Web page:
As promised, surprise and delight were in abundance at Peachtree Catering’s latest Sunday Supper, where chef Ben Hamrah revealed the contents of each course after guests had finished clearing their plates. Barbacoa de lingua torta, a tender presentation of beef and pork tongue sandwiched between two soft slices of bread, was one of the wildest revelations.

But it wasn’t until guests received their take home gift, a Mexican dark chocolate concha, a traditional Mexican breakfast of an enriched roll coated in a layer of Mexican chocolate, that the final verity was revealed. “Attached to the bag is the last secret of what it is that you all consumed,” Hamrah said with a sly smile. “On the bag there’s a button and it says, ‘I ate a bug’. So all of you that loved the elote so much, all the black stuff – was ants.” A response of laughter and cheers resounded as Hamrah followed up the news with a reassuring tidbit. “We didn’t just go out back and find these ants; they come from a very reliable source.”

Sunday Supper is a new venture for Peachtree Catering, which has been in business in Columbia for more than 20 years. Peachtree chef Amanda Elliott spearheaded the evolution of these spontaneous gatherings, which focus on carefully crafted and inspired dishes for a small group of guests. “Sunday Supper is Amanda’s brainchild,” Hamrah says. “She comes from a family where every Sunday they’d have a meal together, and they’d enjoy each other’s company. When she moved to [New York] City, she found comfort in new friends and family by doing the same thing, and so this is a continuation of her Sunday suppers.”

Peachtree Catering Sunday Supper

Whole chickens, pineapples and lamb were cooked over live fire.

Past Sunday Suppers have included dinner in a greenhouse and a Mardi Gras-themed event at Sorenson Estate. Little is revealed to guests who sign up for the dinners, which, of course, always occur on a Sunday evening. Hamrah says the mystery is part of the charm. “The process is an email to announce, the first 20 get the seats, and that’s it,” Hamrah says. “The week of, we send out another confirmation and tell them the spot and the time, the theme-ish, and dress. They don’t know anything else until the day of.” This Sunday Supper was even more surreptitious than past events. In an email containing a rough outline of the night’s events, tacos, tequila and the venue’s strict “no shoes” policy were the only clues guests were given.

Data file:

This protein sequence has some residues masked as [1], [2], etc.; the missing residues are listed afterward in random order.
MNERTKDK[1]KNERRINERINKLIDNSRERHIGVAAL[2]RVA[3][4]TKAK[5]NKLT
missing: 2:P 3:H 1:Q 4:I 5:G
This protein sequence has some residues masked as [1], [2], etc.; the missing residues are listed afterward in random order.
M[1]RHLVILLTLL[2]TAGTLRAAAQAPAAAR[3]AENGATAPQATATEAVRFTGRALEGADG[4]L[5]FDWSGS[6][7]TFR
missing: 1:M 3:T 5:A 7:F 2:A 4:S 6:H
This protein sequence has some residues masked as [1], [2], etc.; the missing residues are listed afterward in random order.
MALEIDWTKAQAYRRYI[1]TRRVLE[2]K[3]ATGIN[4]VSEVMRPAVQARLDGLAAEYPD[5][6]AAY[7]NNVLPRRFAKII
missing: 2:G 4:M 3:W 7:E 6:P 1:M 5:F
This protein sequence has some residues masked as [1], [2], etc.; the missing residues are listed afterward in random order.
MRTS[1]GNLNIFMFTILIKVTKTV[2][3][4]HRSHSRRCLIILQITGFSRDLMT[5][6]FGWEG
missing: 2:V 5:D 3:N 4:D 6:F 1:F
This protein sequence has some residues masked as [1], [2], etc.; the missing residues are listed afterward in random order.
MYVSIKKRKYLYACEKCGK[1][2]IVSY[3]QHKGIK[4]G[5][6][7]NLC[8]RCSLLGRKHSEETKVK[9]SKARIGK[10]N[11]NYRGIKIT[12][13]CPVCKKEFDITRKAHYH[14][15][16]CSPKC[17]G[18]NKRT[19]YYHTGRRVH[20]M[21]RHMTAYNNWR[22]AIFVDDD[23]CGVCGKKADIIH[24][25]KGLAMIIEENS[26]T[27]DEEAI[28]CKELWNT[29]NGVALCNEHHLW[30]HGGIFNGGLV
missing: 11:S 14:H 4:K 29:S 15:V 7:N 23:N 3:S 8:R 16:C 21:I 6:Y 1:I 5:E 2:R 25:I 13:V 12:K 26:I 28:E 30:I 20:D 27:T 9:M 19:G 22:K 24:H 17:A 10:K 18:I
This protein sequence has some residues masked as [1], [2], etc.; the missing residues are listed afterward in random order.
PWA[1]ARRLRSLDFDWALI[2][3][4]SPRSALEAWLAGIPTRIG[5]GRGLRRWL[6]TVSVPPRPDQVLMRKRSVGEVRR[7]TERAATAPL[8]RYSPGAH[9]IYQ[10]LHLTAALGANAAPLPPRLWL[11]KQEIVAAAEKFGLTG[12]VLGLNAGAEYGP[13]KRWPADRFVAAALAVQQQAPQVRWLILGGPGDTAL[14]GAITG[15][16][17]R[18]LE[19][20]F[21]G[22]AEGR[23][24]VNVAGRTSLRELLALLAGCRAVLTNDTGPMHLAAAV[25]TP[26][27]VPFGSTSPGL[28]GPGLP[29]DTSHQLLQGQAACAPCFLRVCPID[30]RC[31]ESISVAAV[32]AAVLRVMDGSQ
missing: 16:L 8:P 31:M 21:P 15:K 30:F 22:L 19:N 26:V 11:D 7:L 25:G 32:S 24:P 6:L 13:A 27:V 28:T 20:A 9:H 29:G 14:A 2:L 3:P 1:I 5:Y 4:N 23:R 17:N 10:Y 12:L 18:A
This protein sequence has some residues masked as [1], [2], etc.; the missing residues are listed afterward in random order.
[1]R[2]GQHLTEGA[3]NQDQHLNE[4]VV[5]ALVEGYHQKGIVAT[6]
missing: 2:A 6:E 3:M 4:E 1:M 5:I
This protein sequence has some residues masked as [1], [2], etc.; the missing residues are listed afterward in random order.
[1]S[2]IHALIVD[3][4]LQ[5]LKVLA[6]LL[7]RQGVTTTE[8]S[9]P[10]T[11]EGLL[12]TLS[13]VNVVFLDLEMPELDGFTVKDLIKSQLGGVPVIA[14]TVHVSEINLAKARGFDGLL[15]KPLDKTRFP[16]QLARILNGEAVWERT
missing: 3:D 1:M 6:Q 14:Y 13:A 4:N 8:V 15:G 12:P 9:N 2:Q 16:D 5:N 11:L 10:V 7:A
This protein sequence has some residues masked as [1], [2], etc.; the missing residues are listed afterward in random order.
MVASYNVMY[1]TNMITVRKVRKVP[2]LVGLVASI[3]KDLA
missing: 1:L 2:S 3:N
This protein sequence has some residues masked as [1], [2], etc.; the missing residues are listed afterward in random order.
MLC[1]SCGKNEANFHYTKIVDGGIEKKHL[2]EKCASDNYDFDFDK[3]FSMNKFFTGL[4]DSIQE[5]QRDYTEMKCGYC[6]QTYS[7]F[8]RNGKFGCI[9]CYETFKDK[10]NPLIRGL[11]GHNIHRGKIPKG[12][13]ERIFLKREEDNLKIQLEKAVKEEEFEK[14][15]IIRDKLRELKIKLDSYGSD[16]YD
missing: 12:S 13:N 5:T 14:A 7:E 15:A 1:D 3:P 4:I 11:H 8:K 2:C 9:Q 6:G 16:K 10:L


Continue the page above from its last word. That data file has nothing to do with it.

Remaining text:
Bit by bit, surprises were revealed, piecing together an evening that would have been magical even without the food. Margaritas in hand, guests were whisked away by bus down country roads to a covert location, where they unloaded and began the short stroll down a tree-lined gravel lane that led to the venue, a stylish pond-side cottage. Latin music echoed off the trees surrounding the pond, and gentle smoke rose from the live fire where whole chickens, pineapples and a surprise dish of lamb hung, slowly cooking. A brief cocktail hour on the dock with heavy pours of tequila ended just before the spring rain rolled in, and guests found their seats inside a glass-walled sunroom that provided a clear view of the spectacle of lightning that accompanied dinner. At tables of two and three, friendships blossomed between strangers over savory and sweet dishes that were shared family-style.

For chefs Hamrah and Elliott, witnessing these interactions is a close second to creating and revealing the dishes for chefs. “Part of our job from time to time is to push the envelope and push people forward and out of their comfort zone,” Hamrah said to his guests. “That’s the cool thing about this opportunity – none of you knew what you were coming in to eat. None of you knew you were going to eat tongue, but if you did you’d probably have preconceived notions about it.” It was obvious that any preconceived notions were tossed aside, as the group gave a rousing round of applause to Elliott, Hamrah, and the rest of the Peachtree team.

Beyond creating a jubilant evening for guests, Elliott says it’s a welcome opportunity to help the community learn more about food, especially about fare they’ve never tried before. “That’s one of the things that’s cool for us, the education process of exposing people to new things that they maybe wouldn’t have done in any other environment,” she says. “It allows us to experiment as well.” Dishes that graced the menu included charred poblano-stuffed squash blossom, rajas on blue corn, live fire taco al pastor and sweet corn meringue with corn husk cream, plated atop of a blackberry and hibiscus sauce.

The next Sunday Supper will be hosted this summer, and will be a larger scale event than those in the past. Sign up for notifications on the Peachtree Catering site so you, too, can become part of the Sunday Supper family.

Peachtree Catering, Columbia, Missouri,

Editor's Note: Beginning in June, Amanda Elliott is writing the monthly Healthy Appetite column in Feast Magazine.

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Jessica is a freelance writer based in Columbia, Missouri. She lives by the words of M.F.K. Fisher: "First we eat, then we do everything else."

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